Shakespeare Badges: How and Why?
With the start of term right around the corner, Team 205 (my research assistants Theresa and Braydon and I) are working hard to answer two questions:
- how will the system work, and
- what incentive will students have to use it?
Let’s tackle each question separately.
On the course blog my research assistants and I adding a WordPress plugin called BadgeOS that lets students earn badges for completing different activities: like publishing a close reading of a passage, or writing a review of a play, or completing extra quizzes. A few principles are guiding us, here:
- A responsive system, not a rigid one. It needs to capture the full range of anticipated and unanticipated activities a student might undertake to signal her engagement with the material. So while we’re listing as many activities as we can think of, we won’t capture everything; there has to be a vetting system for students to earn points for the activities we hadn’t anticipated.
- A system aligned with our learning outcomes. There are seven of these: Methods, Language, Performances, Questions, Forms, Origins, and Evidence. An earlier post in this series addressed why they’re important to course design. Our ten badges fit into these seven categories, sitting alongside assignments.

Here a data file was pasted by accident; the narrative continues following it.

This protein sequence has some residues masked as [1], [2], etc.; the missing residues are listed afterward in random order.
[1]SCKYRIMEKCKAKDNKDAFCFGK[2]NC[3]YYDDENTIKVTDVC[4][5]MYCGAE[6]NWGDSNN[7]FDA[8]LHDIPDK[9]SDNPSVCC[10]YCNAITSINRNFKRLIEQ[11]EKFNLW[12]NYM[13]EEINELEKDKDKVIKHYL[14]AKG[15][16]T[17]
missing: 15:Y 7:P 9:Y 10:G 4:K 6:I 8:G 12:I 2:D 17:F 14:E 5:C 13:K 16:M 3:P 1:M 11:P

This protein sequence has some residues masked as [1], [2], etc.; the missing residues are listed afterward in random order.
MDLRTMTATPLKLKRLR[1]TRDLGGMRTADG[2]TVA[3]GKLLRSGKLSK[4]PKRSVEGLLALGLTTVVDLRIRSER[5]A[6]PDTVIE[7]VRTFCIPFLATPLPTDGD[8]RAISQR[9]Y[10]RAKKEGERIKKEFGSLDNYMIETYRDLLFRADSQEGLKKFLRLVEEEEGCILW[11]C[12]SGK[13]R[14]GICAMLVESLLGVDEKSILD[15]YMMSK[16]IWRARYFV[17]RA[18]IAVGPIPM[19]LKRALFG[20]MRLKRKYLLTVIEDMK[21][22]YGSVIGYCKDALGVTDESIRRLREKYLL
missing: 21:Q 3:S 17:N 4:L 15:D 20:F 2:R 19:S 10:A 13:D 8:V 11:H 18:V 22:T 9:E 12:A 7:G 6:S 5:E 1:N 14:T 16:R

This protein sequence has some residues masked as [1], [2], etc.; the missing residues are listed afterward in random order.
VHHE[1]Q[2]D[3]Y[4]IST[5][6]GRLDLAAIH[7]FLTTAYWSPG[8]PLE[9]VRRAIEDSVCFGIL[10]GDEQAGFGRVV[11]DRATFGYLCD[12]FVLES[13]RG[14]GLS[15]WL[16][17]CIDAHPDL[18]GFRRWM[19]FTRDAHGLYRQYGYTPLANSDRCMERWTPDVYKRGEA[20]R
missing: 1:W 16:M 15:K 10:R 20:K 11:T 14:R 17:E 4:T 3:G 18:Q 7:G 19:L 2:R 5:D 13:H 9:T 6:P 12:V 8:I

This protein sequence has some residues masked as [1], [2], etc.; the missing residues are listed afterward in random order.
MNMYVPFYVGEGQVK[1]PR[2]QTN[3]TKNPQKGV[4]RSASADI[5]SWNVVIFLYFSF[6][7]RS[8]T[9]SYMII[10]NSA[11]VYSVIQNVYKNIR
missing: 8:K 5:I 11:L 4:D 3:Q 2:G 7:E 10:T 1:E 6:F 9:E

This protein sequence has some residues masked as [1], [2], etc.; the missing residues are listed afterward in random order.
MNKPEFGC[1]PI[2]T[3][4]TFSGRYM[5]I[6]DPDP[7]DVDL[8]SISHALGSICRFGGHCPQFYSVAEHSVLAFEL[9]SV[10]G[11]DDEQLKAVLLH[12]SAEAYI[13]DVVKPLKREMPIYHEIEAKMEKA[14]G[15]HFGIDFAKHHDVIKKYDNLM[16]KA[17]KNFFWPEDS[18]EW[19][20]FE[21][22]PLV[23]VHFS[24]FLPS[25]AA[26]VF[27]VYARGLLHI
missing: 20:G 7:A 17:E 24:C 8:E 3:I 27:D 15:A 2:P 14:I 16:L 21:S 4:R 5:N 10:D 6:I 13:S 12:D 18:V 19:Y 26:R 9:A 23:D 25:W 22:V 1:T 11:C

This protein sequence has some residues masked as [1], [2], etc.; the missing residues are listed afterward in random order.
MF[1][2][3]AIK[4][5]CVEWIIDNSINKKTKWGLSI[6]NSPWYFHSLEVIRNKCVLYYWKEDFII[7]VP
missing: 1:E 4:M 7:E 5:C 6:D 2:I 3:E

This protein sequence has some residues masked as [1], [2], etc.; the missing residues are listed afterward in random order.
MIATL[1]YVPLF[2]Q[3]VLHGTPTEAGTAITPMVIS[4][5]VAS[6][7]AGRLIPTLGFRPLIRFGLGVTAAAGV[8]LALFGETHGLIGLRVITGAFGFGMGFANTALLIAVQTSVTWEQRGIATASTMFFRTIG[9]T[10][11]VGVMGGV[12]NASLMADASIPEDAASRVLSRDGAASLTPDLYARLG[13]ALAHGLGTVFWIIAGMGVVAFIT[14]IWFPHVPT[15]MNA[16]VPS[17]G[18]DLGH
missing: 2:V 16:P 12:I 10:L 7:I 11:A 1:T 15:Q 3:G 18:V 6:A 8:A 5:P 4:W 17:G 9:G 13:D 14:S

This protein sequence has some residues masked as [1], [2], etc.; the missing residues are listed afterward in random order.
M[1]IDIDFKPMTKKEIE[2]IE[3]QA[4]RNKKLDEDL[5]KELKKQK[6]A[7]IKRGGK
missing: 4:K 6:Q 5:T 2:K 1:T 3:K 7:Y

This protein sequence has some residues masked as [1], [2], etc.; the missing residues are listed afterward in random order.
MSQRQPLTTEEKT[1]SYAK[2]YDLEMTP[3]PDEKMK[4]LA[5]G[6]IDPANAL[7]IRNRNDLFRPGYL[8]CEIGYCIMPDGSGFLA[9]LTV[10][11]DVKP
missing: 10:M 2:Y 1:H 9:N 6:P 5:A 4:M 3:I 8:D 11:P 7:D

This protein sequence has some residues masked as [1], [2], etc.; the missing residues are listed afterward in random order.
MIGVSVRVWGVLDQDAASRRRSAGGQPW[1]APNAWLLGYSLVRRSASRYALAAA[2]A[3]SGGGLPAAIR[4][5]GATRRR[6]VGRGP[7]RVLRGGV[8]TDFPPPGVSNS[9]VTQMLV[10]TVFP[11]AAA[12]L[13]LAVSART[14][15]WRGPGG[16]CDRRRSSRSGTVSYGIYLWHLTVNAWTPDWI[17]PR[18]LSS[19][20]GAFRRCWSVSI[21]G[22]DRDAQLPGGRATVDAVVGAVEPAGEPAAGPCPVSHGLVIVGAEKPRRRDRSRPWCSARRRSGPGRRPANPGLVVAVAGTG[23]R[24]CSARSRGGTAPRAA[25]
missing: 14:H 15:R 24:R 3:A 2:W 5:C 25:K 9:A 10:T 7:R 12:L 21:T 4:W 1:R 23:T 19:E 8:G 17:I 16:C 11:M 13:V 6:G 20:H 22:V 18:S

That brings me to the value proposition, if you’ll forgive the expression. If I’m a student, why am I concerning myself with badges? They need to have a value either within the economy of the course (not just grades or bonus marks, but prestige and recognition) or outside of it (like a co-curricular record: something you can transport to other courses, to a portfolio or transcript).
I’m not reinventing the curriculum with these badges – not yet, anyway – so I’ve come to the decision that the value has to be internal to the course, and that means that badges have to translate into grades. They’ll be the system I use to calculate students’ participation grades in this course.
This was actually a pretty natural decision, because the badges capture so much of the surrounding activity that signals student engagement – a word that’s far more capacious than ‘participation,’ and a better indicator of the learning that happens in real and digital spaces.
I’ll give more details on this system in future posts to this series – as soon as my team can release them.